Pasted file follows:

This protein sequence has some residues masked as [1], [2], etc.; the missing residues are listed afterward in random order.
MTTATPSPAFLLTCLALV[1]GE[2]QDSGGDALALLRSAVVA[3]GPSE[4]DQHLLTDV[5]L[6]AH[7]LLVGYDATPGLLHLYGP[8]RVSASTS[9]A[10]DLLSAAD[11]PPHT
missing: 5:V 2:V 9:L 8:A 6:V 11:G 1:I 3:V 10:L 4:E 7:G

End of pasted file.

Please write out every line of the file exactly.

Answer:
This protein sequence has some residues masked as [1], [2], etc.; the missing residues are listed afterward in random order.
MTTATPSPAFLLTCLALV[1]GE[2]QDSGGDALALLRSAVVA[3]GPSE[4]DQHLLTDV[5]L[6]AH[7]LLVGYDATPGLLHLYGP[8]RVSASTS[9]A[10]DLLSAAD[11]PPHT
missing: 5:V 2:V 9:L 8:A 6:V 11:G 1:I 3:V 10:L 4:E 7:G